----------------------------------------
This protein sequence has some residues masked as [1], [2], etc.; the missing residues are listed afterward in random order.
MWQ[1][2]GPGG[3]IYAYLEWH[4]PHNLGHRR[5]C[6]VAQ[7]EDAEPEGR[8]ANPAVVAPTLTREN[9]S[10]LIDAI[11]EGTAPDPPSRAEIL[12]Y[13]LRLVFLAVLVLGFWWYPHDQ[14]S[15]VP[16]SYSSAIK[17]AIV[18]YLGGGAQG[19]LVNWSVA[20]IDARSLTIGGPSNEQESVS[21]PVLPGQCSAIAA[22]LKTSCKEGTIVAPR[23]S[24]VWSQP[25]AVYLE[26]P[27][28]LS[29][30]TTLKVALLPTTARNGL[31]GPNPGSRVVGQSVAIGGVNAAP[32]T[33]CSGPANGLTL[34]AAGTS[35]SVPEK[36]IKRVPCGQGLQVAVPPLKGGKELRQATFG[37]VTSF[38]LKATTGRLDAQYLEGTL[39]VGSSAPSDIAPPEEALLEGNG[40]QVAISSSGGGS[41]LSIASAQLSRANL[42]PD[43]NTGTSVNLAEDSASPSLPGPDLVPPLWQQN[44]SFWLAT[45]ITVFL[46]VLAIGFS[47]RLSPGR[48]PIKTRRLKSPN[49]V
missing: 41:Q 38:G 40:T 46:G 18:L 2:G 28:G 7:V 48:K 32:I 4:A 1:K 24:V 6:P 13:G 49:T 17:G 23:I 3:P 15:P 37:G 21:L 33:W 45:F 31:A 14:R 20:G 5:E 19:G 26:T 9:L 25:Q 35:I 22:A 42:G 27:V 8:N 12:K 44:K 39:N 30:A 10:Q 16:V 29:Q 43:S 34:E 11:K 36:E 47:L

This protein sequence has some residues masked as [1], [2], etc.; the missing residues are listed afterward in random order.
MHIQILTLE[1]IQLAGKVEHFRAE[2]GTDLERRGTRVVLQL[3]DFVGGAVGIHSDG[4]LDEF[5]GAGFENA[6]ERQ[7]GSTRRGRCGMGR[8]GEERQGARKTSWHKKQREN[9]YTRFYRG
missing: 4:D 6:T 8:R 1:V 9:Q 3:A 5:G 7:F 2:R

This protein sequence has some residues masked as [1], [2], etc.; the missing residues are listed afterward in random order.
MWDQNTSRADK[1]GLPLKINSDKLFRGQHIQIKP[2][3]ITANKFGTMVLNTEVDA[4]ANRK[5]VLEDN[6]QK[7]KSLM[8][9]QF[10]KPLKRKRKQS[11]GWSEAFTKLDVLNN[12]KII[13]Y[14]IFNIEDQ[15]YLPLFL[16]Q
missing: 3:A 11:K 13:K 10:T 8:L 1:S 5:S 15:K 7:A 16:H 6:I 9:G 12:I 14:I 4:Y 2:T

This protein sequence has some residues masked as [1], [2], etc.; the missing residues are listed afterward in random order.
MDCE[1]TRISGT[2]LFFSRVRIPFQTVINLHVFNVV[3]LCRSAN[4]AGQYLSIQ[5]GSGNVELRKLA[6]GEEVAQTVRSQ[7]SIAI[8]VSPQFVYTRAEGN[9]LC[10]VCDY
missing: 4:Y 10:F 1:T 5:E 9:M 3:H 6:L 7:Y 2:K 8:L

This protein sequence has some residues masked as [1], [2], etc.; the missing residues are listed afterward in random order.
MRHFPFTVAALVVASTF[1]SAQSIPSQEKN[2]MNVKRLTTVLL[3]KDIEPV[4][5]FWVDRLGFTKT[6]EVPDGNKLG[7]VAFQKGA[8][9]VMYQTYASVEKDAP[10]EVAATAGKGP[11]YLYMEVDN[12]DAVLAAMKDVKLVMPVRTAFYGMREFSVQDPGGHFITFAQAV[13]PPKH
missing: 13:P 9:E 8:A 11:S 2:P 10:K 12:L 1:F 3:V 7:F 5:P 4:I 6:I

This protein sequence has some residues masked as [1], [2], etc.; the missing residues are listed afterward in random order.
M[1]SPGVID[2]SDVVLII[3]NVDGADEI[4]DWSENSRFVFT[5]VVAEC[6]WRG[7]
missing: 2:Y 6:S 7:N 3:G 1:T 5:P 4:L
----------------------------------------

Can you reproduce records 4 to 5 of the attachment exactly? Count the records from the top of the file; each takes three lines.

This protein sequence has some residues masked as [1], [2], etc.; the missing residues are listed afterward in random order.
MDCE[1]TRISGT[2]LFFSRVRIPFQTVINLHVFNVV[3]LCRSAN[4]AGQYLSIQ[5]GSGNVELRKLA[6]GEEVAQTVRSQ[7]SIAI[8]VSPQFVYTRAEGN[9]LC[10]VCDY
missing: 4:Y 10:F 1:T 5:E 9:M 3:H 6:L 7:Y 2:K 8:L

This protein sequence has some residues masked as [1], [2], etc.; the missing residues are listed afterward in random order.
MRHFPFTVAALVVASTF[1]SAQSIPSQEKN[2]MNVKRLTTVLL[3]KDIEPV[4][5]FWVDRLGFTKT[6]EVPDGNKLG[7]VAFQKGA[8][9]VMYQTYASVEKDAP[10]EVAATAGKGP[11]YLYMEVDN[12]DAVLAAMKDVKLVMPVRTAFYGMREFSVQDPGGHFITFAQAV[13]PPKH
missing: 13:P 9:E 8:A 11:S 2:P 10:K 12:L 1:F 3:V 7:F 5:P 4:I 6:I